The Martha’s Vineyard Commission (MVC) is poised to approve a $1,325,350 operating budget for the 2014 fiscal year that begins on July 1, 2013, an overall increase of 10 percent. The cost of defending legal challenges and funding employee benefits fueled the $122,084 increase, according to notes attached to a copy of the draft fiscal year (FY) 2014 budget.
Under the heading, “Looking back to FY2012 and 2013,” MVC executive director Mark London said, “Given the nation’s financial crisis of the past few years, the MVC’s budgets were pared to the bone so that there was no increase in assessments for FY2010, FY2011, and FY2012. This left virtually no room for unexpected expenses. The MVC managed to work within those severe budget limits in FY2010 and FY2011. However, fiscal year 2012 buffeted the MVC with large and generally unexpected expenses that resulted in a significant deficit, namely $168,544 out of a total budget of $1,404,590. The deficit was essentially caused by higher legal and pension expenses.
That translates into a hike in the MVC assessment taxpayers will confront at annual town meeting. The bulk of the regional permitting and planning agency’s funding comes from assessments to Dukes County towns, based on equalized property valuations.
FY13 assessments for Island towns and Gosnold are projected to increase by $104,084 to a total of $917,350, which is 12.8 percent more than the current fiscal year.
Based on the most recent draft, Edgartown will once again pay the lion’s share, $336,333, compared to $298,512 this year. Chilmark will pay $154,661 compared to $129,376 in FY13.
Aquinnah will pay $35,767, about a $5,000 increase; Oak Bluffs will shell out $130,950, compared to $121,286 in FY13; Tisbury will do about the same, $130,143; West Tisbury taxpayers will be asked to pay $121,075, compared to $107,373 this year; and tiny Gosnold will chip in $8,421.
In addition to income derived from county taxpayers, grants, contracts and gifts are projected to generate an additional $358,000, a 5.3 percent increase, or $18,000 over FY13. Interest is projected to generate $50,000 for MVC coffers.
By law, the MVC must prepare a budget in January. A vote is scheduled for Thursday, January 25.
Salaries and employee benefits that include the cost of funding retirement benefits will lay claim to the largest share of the MVC budget, $1,060,264, an increase of $65,346 over the current year, or 6.6 percent.
Of that, salaries for the MVC’s ten fulltime employees will account for $734,456. That is in addition to health and disability insurance, $132,064, and pension costs, $128,429.
MVC employees can look forward to a cost of living increase and either a step or performance increase. In an email to The Times, Mark London, MVC executive director said the salary increases are pegged to town and county increases of the previous year.
“Last year, the average overall salary increase in the towns and county was 5.0 percent (2.6 percent COLA and 2.4 percent step) and that is what MVC employees will be getting next year,” Mr. London said. “The budget number is a little less than that, namely 4.5 percent, because I haven’t taken a merit increase for the past few years so our actual salary expenses are a little under the budgeted amount.”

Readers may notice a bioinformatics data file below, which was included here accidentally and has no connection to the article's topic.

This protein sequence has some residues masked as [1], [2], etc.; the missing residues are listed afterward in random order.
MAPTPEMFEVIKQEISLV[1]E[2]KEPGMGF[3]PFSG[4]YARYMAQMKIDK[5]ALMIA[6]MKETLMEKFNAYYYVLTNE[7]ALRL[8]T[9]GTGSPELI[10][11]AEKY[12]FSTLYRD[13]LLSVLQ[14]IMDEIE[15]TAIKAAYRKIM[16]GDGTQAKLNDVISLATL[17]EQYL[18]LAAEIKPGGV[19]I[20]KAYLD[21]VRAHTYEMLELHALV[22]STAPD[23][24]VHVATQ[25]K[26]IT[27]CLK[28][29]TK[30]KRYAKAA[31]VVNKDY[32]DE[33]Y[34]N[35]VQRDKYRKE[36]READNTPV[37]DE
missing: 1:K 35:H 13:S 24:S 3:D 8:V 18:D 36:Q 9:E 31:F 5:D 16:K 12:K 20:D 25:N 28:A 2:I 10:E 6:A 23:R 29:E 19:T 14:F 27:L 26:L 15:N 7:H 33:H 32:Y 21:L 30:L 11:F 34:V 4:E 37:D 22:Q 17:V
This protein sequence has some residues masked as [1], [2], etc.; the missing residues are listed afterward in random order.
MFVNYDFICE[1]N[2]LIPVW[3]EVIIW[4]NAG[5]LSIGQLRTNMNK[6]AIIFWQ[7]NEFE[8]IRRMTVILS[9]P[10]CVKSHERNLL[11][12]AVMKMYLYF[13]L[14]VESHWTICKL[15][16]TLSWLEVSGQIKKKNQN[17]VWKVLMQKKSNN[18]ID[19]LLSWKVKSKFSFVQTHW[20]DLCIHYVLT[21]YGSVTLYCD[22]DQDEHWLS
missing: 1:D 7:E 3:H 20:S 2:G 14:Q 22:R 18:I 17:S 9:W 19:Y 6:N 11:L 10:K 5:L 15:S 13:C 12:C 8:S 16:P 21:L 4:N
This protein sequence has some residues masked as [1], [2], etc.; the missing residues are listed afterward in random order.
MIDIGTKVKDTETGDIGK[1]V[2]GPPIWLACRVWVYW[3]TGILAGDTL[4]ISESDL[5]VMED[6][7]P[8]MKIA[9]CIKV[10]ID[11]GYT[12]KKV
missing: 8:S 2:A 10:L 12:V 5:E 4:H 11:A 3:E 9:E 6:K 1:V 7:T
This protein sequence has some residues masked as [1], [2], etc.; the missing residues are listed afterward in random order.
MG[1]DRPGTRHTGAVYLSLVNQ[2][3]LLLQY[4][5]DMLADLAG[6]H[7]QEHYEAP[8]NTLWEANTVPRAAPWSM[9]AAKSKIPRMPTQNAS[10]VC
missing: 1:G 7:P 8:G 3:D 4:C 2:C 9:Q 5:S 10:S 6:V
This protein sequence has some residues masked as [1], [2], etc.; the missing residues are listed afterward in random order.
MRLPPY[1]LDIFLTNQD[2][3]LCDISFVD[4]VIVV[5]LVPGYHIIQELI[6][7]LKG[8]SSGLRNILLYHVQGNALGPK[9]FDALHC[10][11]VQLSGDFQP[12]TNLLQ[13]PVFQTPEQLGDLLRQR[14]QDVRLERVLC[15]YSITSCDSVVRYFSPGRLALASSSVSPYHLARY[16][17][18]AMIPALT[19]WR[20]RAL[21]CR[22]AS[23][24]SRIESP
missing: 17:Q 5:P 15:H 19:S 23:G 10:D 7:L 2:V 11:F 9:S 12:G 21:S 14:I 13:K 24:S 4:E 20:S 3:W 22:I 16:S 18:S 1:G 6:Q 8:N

Mr. London is currently paid a salary of $124,987. The next highest paid employee is the senior planner ($83,423) followed by the GIS coordinator ($70,033); coastal planner ($69,399); administrator ($66,227); DRI planner ($62,866); water resource planner ($62,252); affordable housing and economic development planner ($54,908); transportation planner ( $54,159); administrative assistant ($46,532); and interns ($7,892).
The MVC is also preparing to fund post employment benefits, an obligation that buffeted the budget in FY12 and FY13 when the state mandated a $31,851 increase to payments for the Dukes County Contributory Retirement System (DCRS), according to budget notes, “as well as additional payroll expenses for health and disability Insurance, and for post-employment medical insurance.”
The introduction to the budget describes the factors that pressed on the budget.
“The main unanticipated expense was for legal expenses, namely $196,613 instead of the budgeted $60,000, mostly related to defending the MVC from a series of lawsuits seeking to overturn Commission DCPC and DRI decisions supporting town proposals, notably the Commission’s designation of Special Ways in Edgartown with implications for all Island towns,” Mr. London said.
Mr. London provided the following breakdown to The Times under the heading, Legal fees expended in FY 2013, Lawsuits Defended: Hall v. MVC: $9,604; Hall III v. MVC: $650; Roundabout Matter: $292; Decoulos v. MVC: $23,689; General legal matters $19,723.
The MVC FY 14 budget doubles the legal account from $60,000 to $120,000. Most all other expense categories listed under administration and operating are level funded. In total, administration and operating expenses total $265,086.
The MVC budget process
In October, Commission staff prepares a preliminary draft budget. In November, the preliminary draft budget is reviewed and revised by the Commission’s Finance Committee. In December, the MVC Finance Committee adopts a Draft Budget and presents it to the Commission for consideration. The preliminary amount of each town’s assessment is forwarded to the town’s administrator for inclusion in that town’s budgeting process.
In December and January, as requested, Commission representatives meet the towns’ finance committees to discuss the budget. In January, the MVC Finance Committee may meet again to discuss possible changes to the draft budget.
At the Regular Meeting of the Commission in January (normally held on the third week of January but scheduled this year on January 25) the final budget is adopted. The adopted budget is then sent to each town.